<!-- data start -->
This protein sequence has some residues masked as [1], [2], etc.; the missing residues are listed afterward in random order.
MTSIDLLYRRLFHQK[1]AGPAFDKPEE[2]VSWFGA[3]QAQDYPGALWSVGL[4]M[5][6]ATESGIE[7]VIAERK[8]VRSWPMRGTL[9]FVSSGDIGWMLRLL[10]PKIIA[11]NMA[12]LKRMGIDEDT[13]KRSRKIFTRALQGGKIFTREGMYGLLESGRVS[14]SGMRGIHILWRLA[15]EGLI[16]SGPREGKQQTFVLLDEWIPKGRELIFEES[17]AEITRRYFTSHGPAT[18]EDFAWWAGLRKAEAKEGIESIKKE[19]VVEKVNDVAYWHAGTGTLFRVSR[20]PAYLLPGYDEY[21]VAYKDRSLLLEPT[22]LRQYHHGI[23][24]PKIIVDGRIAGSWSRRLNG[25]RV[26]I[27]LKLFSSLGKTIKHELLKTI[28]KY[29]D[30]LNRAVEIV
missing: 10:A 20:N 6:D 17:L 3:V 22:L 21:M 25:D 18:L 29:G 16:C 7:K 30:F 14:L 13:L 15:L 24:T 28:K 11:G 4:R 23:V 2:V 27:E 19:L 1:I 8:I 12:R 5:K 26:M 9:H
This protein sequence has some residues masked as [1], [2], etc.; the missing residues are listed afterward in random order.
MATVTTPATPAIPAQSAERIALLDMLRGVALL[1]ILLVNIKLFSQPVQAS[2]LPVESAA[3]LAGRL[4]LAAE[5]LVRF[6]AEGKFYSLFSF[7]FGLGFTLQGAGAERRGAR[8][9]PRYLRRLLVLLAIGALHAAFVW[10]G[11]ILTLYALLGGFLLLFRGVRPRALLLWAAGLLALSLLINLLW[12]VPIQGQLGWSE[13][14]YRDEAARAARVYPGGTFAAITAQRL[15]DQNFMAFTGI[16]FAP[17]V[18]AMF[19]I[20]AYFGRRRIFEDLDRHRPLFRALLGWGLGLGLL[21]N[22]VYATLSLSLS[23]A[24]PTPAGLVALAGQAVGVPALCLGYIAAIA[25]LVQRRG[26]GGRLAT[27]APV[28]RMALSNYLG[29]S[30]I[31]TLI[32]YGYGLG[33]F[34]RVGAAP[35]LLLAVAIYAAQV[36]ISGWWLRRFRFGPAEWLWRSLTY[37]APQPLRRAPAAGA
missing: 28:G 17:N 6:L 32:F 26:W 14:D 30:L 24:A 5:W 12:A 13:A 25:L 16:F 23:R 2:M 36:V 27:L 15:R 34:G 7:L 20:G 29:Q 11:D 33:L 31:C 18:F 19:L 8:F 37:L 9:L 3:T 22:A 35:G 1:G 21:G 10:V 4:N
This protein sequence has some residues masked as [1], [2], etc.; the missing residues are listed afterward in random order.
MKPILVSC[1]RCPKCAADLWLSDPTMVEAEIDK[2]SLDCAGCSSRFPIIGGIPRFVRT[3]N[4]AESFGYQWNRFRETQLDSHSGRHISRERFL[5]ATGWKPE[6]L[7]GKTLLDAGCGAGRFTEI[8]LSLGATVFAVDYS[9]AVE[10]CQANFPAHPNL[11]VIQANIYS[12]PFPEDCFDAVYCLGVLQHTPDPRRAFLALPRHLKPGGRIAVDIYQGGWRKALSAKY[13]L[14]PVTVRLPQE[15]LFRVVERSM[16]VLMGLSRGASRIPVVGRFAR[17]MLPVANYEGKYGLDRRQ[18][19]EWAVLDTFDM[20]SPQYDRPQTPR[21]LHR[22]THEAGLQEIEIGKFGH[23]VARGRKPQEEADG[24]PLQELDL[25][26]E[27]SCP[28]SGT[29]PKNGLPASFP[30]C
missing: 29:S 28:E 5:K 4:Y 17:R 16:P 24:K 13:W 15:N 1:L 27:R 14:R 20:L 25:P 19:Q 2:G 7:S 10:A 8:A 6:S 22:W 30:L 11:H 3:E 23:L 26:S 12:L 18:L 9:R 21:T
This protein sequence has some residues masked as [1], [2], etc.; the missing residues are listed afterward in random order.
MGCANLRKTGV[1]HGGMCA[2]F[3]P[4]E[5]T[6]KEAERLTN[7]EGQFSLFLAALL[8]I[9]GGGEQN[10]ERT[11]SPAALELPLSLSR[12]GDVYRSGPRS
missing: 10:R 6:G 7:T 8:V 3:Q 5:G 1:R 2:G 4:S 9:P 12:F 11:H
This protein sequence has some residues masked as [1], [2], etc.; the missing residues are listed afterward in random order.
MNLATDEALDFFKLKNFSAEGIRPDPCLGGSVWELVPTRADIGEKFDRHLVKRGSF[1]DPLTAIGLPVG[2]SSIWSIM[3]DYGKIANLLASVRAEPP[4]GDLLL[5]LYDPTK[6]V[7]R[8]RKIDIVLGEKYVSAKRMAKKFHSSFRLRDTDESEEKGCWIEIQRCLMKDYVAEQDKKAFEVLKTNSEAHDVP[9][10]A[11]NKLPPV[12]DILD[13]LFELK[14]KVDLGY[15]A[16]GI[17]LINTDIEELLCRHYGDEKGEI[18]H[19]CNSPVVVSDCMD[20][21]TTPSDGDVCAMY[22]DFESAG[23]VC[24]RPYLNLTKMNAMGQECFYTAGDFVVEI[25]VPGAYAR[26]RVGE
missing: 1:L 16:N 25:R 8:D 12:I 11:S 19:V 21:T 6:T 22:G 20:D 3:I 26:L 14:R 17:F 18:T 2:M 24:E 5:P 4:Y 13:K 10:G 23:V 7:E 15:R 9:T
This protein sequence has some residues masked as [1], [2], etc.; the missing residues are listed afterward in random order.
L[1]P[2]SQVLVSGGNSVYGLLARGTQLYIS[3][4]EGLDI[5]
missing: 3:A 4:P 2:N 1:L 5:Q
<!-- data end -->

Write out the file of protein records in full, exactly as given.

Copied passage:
This protein sequence has some residues masked as [1], [2], etc.; the missing residues are listed afterward in random order.
MTSIDLLYRRLFHQK[1]AGPAFDKPEE[2]VSWFGA[3]QAQDYPGALWSVGL[4]M[5][6]ATESGIE[7]VIAERK[8]VRSWPMRGTL[9]FVSSGDIGWMLRLL[10]PKIIA[11]NMA[12]LKRMGIDEDT[13]KRSRKIFTRALQGGKIFTREGMYGLLESGRVS[14]SGMRGIHILWRLA[15]EGLI[16]SGPREGKQQTFVLLDEWIPKGRELIFEES[17]AEITRRYFTSHGPAT[18]EDFAWWAGLRKAEAKEGIESIKKE[19]VVEKVNDVAYWHAGTGTLFRVSR[20]PAYLLPGYDEY[21]VAYKDRSLLLEPT[22]LRQYHHGI[23][24]PKIIVDGRIAGSWSRRLNG[25]RV[26]I[27]LKLFSSLGKTIKHELLKTI[28]KY[29]D[30]LNRAVEIV
missing: 10:A 20:N 6:D 17:L 3:V 22:L 21:M 25:D 18:L 29:G 16:C 7:K 30:F 14:L 13:L 15:L 24:T 28:K 11:G 4:R 23:V 2:V 27:E 19:L 1:I 8:I 12:R 5:K 26:M 9:H
This protein sequence has some residues masked as [1], [2], etc.; the missing residues are listed afterward in random order.
MATVTTPATPAIPAQSAERIALLDMLRGVALL[1]ILLVNIKLFSQPVQAS[2]LPVESAA[3]LAGRL[4]LAAE[5]LVRF[6]AEGKFYSLFSF[7]FGLGFTLQGAGAERRGAR[8][9]PRYLRRLLVLLAIGALHAAFVW[10]G[11]ILTLYALLGGFLLLFRGVRPRALLLWAAGLLALSLLINLLW[12]VPIQGQLGWSE[13][14]YRDEAARAARVYPGGTFAAITAQRL[15]DQNFMAFTGI[16]FAP[17]V[18]AMF[19]I[20]AYFGRRRIFEDLDRHRPLFRALLGWGLGLGLL[21]N[22]VYATLSLSLS[23]A[24]PTPAGLVALAGQAVGVPALCLGYIAAIA[25]LVQRRG[26]GGRLAT[27]APV[28]RMALSNYLG[29]S[30]I[31]TLI[32]YGYGLG[33]F[34]RVGAAP[35]LLLAVAIYAAQV[36]ISGWWLRRFRFGPAEWLWRSLTY[37]APQPLRRAPAAGA
missing: 28:G 17:N 6:L 32:F 26:W 14:D 30:L 24:A 5:W 12:A 13:A 25:L 16:F 23:R 2:M 36:V 27:L 15:R 34:G 7:L 20:G 29:Q 11:D 33:L 31:C 18:F 19:L 8:F 37:L 9:L 3:T 22:A 35:G 1:G 21:G 10:V 4:N
This protein sequence has some residues masked as [1], [2], etc.; the missing residues are listed afterward in random order.
MKPILVSC[1]RCPKCAADLWLSDPTMVEAEIDK[2]SLDCAGCSSRFPIIGGIPRFVRT[3]N[4]AESFGYQWNRFRETQLDSHSGRHISRERFL[5]ATGWKPE[6]L[7]GKTLLDAGCGAGRFTEI[8]LSLGATVFAVDYS[9]AVE[10]CQANFPAHPNL[11]VIQANIYS[12]PFPEDCFDAVYCLGVLQHTPDPRRAFLALPRHLKPGGRIAVDIYQGGWRKALSAKY[13]L[14]PVTVRLPQE[15]LFRVVERSM[16]VLMGLSRGASRIPVVGRFAR[17]MLPVANYEGKYGLDRRQ[18][19]EWAVLDTFDM[20]SPQYDRPQTPR[21]LHR[22]THEAGLQEIEIGKFGH[23]VARGRKPQEEADG[24]PLQELDL[25][26]E[27]SCP[28]SGT[29]PKNGLPASFP[30]C
missing: 29:S 28:E 5:K 4:Y 17:R 16:P 24:K 13:W 15:N 1:L 27:R 14:R 20:L 25:P 19:Q 2:G 7:S 10:A 8:A 6:S 22:W 30:L 11:H 3:E 23:L 26:S 12:L 18:L 9:R 21:T
This protein sequence has some residues masked as [1], [2], etc.; the missing residues are listed afterward in random order.
MGCANLRKTGV[1]HGGMCA[2]F[3]P[4]E[5]T[6]KEAERLTN[7]EGQFSLFLAALL[8]I[9]GGGEQN[10]ERT[11]SPAALELPLSLSR[12]GDVYRSGPRS
missing: 10:R 6:G 7:T 8:V 3:Q 5:G 1:R 2:G 4:S 9:P 12:F 11:H
This protein sequence has some residues masked as [1], [2], etc.; the missing residues are listed afterward in random order.
MNLATDEALDFFKLKNFSAEGIRPDPCLGGSVWELVPTRADIGEKFDRHLVKRGSF[1]DPLTAIGLPVG[2]SSIWSIM[3]DYGKIANLLASVRAEPP[4]GDLLL[5]LYDPTK[6]V[7]R[8]RKIDIVLGEKYVSAKRMAKKFHSSFRLRDTDESEEKGCWIEIQRCLMKDYVAEQDKKAFEVLKTNSEAHDVP[9][10]A[11]NKLPPV[12]DILD[13]LFELK[14]KVDLGY[15]A[16]GI[17]LINTDIEELLCRHYGDEKGEI[18]H[19]CNSPVVVSDCMD[20][21]TTPSDGDVCAMY[22]DFESAG[23]VC[24]RPYLNLTKMNAMGQECFYTAGDFVVEI[25]VPGAYAR[26]RVGE
missing: 1:L 16:N 25:R 8:D 12:I 11:S 19:V 21:T 6:T 22:G 20:D 3:I 26:L 14:R 17:F 18:T 2:M 24:E 5:P 4:Y 13:K 10:G 23:V 7:E 15:R 9:T
This protein sequence has some residues masked as [1], [2], etc.; the missing residues are listed afterward in random order.
L[1]P[2]SQVLVSGGNSVYGLLARGTQLYIS[3][4]EGLDI[5]
missing: 3:A 4:P 2:N 1:L 5:Q